With exam season underway, it is inevitable that nervous students will bombard teachers with questions concerning revision techniques. What are the best revision techniques? How can I revise correctly? How many practice exam questions should I complete? Are there compulsory revision sessions during the school holidays? Miss, could you just do my exam for me please? Then I would definitely get a good mark…
It goes without saying that the best advice when preparing for any exam is to start early in the day. The mind is less distracted. Create a revision timetable to adopt a routine; revision becomes less of a chore when conducted as part of a routine. Take regular breaks to avoid mind numbness, and do not forgo well-known topics in favour of topics that are not so well known. All are important.
Not all students thrive using a formal examination model, but that is another debate entirely. If students are struggling to find a technique that works for them, why not try one from our list? Don’t worry, none directly involve a highlighter!
Encourage students to recall knowledge of a topic without warning by setting a short, quick-fire quiz at the start of a lesson or revision session. Students will need to recall knowledge without the luxury of revisiting a topic beforehand, helping to target their revision and highlight respective strengths and weaknesses in their knowledge base. Prepare a number of quiz questions for students to complete as part of their own revision, and encourage students who revise as part of a group to test each other using the questions.
A familiar and effective tool, if used properly. In some cases, students lumber flashcards with too much information, preventing true recall. Students are either overwhelmed with the information they need to remember, or mistake recognition for actual knowledge. Encourage students to make their own flashcards, and to mix words and images to increase awareness. Saying answers out loud before checking the flashcard also acts as a mini-quiz, so that students commit to an answer before checking it.
Adding to the success of visual learning, encourage your students to use graphic organisers to revise knowledge and work on exam technique. Whether it is a mind map, a spider diagram, or a flow chart, building knowledge of a subject stage by stage can help trigger a stream of consciousness that would not be possible by simply answering questions. When the diagram is complete, students are then able to see a visual representation of their thoughts, aiding logical processes when answering exam questions.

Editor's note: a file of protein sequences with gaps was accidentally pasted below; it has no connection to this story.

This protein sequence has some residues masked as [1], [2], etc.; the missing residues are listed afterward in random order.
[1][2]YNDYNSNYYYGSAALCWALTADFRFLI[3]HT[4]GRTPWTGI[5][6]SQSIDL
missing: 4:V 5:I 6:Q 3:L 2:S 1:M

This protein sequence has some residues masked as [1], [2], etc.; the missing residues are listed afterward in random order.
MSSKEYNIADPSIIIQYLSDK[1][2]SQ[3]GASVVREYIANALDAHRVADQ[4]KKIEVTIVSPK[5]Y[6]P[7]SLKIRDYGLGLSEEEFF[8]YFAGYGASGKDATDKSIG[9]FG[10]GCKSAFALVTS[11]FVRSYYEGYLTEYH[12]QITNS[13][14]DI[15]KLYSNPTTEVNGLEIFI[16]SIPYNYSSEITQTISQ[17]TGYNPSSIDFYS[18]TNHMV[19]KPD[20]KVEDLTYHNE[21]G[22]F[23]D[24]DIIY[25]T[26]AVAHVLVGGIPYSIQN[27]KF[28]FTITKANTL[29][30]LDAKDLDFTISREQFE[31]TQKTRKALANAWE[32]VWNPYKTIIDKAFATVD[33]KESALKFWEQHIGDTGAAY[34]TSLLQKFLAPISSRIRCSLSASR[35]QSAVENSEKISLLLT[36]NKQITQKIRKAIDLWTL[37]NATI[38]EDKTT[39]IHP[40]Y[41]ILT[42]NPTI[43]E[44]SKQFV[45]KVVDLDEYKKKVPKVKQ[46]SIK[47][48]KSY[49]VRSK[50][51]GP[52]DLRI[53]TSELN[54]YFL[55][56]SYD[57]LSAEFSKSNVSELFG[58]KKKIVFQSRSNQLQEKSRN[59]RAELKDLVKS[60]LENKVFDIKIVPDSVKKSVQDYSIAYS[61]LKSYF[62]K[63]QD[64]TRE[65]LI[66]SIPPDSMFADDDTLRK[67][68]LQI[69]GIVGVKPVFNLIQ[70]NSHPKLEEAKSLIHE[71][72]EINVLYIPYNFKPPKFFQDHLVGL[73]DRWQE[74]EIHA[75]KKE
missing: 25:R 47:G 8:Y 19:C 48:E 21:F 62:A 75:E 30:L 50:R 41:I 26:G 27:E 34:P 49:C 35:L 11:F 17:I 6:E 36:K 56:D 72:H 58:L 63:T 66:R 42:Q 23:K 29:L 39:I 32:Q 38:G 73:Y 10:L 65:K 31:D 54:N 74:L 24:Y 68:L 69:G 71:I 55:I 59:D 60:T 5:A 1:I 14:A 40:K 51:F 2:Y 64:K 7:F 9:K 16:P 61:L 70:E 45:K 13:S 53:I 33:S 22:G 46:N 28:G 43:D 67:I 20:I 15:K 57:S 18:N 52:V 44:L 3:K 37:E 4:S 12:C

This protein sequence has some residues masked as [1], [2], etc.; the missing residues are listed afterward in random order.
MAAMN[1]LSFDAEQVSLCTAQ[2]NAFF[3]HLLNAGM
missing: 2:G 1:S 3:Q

Note taking: Cornell Method
Developed in the late 1940s at Cornell University, the Cornell Method helps to simplify note-taking when learning a new topic, or when revising for examination. The method involves splitting the page into three sections; one for general notes, the second for short cues and keywords relating to the notes, and the third a summary section for the notes and cues. The method promotes the use of short sentences, symbols and abbreviations, concise ideas and thoughts, instead of simply copying notes verbatim from the teacher. By using this method, students can revise without superfluous or irrelevant information included within their notes. Their notes, therefore, become a suitable revision study guide.
Just a minute
Yes, the premise of the radio game show can be used as a revision technique! The same rules apply; students have to talk about a topic for a minute without any gaps, hesitations, or pauses. Weaknesses in certain subject areas become apparent, which will help direct students’ revision in the future.
The tried and tested method: good old-fashioned practice exam questions. Set students questions long before their exam so that they become accustomed to the layout, style and wording of each question and how to adapt when these variables change. Make students handwrite answers. All written content is created using a word processor now, so making students practice their handwriting will increase legibility for examiners and improve stamina for students during the exam.
We would like to wish all students the very best of luck for their exams this term!